Academic journal article Public Personnel Management

Reconsidering the Black-White Disparity in Federal Performance Ratings

Academic journal article Public Personnel Management

Reconsidering the Black-White Disparity in Federal Performance Ratings

Article excerpt

Federal officials have denounced the racial disparities in federal employee performance ratings, attributing those disparities to rater racial bias. While such bias is regrettably possible, research offers no empirical evidence of significant federal rater bias, nor compelling theoretical support for that attribution. This paper applies research on rater-ratee "race effects" and on Organizational Delinquency Behaviors in considering the reported disparities. Finally, the paper suggests policy responses based on that recent research.

The federal service is only one of the government workforces faced with criticism about allegedly race-biased ratings disparities. This paper aims at helping government agencies understand the factors other than racial bias which can legitimately account for such disparities. Understanding those factors can help guide internal investigations of discrimination charges regarding performance ratings, and assist in responding to internal and public criticism. As I will show below, critics of race disparities in agencies' performance ratings may have been misled by the myth that research studies reveal that White raters are usually biased against Black ratees, a myth lent credence by Human Resources textbooks. This paper aims at refuting and dispelling that myth, in part to arm agencies against deluded critics, and in part to shift the focus of remedial efforts--if needed--to the factors actually associated with ratings disparities.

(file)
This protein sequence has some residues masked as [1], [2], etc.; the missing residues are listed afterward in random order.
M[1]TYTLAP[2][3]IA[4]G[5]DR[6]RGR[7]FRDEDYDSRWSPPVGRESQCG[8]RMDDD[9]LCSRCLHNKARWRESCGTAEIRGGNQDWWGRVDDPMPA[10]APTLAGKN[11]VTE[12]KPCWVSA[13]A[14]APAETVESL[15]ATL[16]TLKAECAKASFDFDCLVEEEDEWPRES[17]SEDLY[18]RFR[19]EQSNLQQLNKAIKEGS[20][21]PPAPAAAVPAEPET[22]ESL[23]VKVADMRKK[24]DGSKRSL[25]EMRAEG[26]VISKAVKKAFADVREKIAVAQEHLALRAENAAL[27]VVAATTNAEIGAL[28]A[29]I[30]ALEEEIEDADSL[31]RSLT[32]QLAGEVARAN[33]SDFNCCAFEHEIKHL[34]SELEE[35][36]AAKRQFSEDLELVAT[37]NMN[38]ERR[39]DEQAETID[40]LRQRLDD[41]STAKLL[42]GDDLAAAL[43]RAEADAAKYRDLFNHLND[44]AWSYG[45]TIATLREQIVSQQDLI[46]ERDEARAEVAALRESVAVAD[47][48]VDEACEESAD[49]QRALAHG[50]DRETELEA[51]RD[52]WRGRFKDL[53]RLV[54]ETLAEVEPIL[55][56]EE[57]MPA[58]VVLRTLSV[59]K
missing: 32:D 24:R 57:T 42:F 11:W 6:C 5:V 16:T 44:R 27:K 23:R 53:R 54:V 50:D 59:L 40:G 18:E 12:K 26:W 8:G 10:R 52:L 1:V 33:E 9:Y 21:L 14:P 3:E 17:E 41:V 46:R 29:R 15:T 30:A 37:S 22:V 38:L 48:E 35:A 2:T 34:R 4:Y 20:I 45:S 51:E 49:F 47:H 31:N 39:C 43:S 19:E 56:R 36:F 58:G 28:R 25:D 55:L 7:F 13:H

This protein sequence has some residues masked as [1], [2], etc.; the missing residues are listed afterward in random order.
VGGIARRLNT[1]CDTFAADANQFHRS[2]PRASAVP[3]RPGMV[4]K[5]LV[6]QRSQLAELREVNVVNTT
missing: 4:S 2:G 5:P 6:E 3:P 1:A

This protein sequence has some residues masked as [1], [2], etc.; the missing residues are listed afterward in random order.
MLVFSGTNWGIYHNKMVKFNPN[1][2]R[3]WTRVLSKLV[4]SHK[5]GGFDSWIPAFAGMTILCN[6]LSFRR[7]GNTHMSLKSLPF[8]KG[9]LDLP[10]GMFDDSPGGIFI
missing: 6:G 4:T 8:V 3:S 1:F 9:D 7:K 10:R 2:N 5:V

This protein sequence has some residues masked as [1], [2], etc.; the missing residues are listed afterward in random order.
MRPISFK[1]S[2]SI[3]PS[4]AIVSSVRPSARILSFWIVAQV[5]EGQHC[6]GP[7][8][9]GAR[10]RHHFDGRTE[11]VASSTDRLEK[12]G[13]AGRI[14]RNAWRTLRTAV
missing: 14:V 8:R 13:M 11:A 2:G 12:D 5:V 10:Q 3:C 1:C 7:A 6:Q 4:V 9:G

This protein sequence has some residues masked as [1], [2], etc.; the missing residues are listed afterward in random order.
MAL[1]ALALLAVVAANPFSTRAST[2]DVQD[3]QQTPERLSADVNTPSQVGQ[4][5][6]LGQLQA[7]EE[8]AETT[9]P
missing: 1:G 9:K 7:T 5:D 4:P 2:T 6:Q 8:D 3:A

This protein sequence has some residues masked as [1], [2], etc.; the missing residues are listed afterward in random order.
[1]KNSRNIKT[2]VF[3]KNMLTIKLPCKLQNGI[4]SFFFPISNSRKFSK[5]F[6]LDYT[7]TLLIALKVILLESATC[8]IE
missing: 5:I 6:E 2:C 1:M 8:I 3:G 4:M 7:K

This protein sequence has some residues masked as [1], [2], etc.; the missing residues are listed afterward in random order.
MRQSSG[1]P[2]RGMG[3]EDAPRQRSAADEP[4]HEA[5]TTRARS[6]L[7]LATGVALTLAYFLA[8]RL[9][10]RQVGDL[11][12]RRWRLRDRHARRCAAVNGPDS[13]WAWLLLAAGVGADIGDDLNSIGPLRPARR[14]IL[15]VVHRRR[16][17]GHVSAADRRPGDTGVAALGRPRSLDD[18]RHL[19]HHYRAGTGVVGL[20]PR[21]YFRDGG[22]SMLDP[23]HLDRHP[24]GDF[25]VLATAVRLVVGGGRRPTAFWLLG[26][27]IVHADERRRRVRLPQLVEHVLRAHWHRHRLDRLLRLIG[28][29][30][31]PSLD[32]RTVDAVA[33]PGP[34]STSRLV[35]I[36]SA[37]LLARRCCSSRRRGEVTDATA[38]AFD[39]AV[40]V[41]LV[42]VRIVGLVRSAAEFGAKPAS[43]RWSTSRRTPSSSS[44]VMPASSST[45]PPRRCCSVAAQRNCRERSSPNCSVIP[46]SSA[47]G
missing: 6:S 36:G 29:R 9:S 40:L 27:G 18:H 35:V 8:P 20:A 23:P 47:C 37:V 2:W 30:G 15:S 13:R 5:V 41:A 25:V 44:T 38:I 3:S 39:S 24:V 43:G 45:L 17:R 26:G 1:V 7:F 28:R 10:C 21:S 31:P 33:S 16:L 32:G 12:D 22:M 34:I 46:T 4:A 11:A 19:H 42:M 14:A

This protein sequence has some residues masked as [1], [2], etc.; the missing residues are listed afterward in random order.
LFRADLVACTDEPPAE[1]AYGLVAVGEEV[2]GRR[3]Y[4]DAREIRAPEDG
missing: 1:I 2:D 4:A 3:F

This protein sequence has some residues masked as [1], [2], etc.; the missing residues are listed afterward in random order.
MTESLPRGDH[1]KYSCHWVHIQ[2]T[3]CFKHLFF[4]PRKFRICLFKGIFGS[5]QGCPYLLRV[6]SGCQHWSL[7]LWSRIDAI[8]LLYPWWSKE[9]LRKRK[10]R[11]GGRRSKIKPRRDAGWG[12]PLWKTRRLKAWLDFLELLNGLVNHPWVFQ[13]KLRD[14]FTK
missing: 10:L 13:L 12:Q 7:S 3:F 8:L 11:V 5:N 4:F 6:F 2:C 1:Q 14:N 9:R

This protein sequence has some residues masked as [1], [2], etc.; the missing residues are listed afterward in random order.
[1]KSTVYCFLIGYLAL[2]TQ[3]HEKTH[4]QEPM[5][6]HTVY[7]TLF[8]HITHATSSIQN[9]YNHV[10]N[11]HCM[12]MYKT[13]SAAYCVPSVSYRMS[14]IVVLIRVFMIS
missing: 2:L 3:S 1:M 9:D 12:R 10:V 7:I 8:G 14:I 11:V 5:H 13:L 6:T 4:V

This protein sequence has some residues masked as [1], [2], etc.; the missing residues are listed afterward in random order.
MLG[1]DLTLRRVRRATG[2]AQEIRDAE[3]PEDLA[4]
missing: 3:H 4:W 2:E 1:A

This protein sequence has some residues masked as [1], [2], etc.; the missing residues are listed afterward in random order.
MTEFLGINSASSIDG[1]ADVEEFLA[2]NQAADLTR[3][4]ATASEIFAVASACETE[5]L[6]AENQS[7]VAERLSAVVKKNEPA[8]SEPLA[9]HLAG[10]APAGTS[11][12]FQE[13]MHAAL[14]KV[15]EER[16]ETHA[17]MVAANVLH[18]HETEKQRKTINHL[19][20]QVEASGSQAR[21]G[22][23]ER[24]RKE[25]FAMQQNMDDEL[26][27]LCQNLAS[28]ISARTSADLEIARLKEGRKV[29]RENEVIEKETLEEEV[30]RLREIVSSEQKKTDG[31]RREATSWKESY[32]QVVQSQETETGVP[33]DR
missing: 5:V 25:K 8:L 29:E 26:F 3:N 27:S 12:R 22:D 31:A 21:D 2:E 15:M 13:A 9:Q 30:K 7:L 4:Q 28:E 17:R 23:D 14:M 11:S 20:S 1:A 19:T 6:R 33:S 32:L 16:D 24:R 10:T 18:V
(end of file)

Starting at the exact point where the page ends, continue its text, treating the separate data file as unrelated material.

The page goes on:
Defining the Problem

Claims of rater racial bias in the federal service are particularly troubling since regulations tie performance ratings to tangible benefits including pay, promotions, cash awards, and adjusted seniority (vital to surviving force reductions). Asch (1) found that in the Defense Department, which employs 40% of the civil service, "Higher-quality personnel are generally paid more and are promoted faster than lower-quality personnel, regardless of which measure of quality is used and despite the drawbacks of the measure. Specifically, those who receive better ratings from their supervisors are found to earn more and be promoted faster."

Also, the federal service is unusually race diverse, with Black employment in almost every agency already greatly exceeding the agency's Relevant Civilian Labor Force, and growing. (2) If raters actually exhibited anti-Black bias, it would cause disproportional harm in a racially disproportional workforce.

Despite the reported underutilization of Whites in federal service, they are a numerical majority of employees and supervisors. Since most Black federal ratees are rated by non-Black superiors, empirical evidence of rater racial bias should compel tailored remedial efforts.

The Magnitude of the Ratings Disparity

The Office of Personnel Management (OPM) and the Merit System Protection Board (MSPB) reported with alarm federal service performance ratings disparities by race in the mid-1990s. Although now over a decade old, those reports remain the most recent official word on alleged racial disparities, remain among OPM's references for its current diversity guidelines, and--according to MSPB's website (3)--"remain among our most requested reports, despite the time that has passed, which suggests that the topic of fair treatment for all remains a concern to our audience." MSPB's report is frequently cited in other research, as recently as June 2008. (4)

OPM's 1995 report on discharge disparities by race found a significant negative correlation between race and performance rating. (5) An MSPB study (6) revealed average ratings in March 1995:

MSPB commented on its table:

While an initial reaction to the differences shown in [this] table might be that minorities are not performing as well as non-minorities, other studies suggest that this may be an erroneous conclusion.

In fact, extensive research has been done in the area of performance appraisals. …

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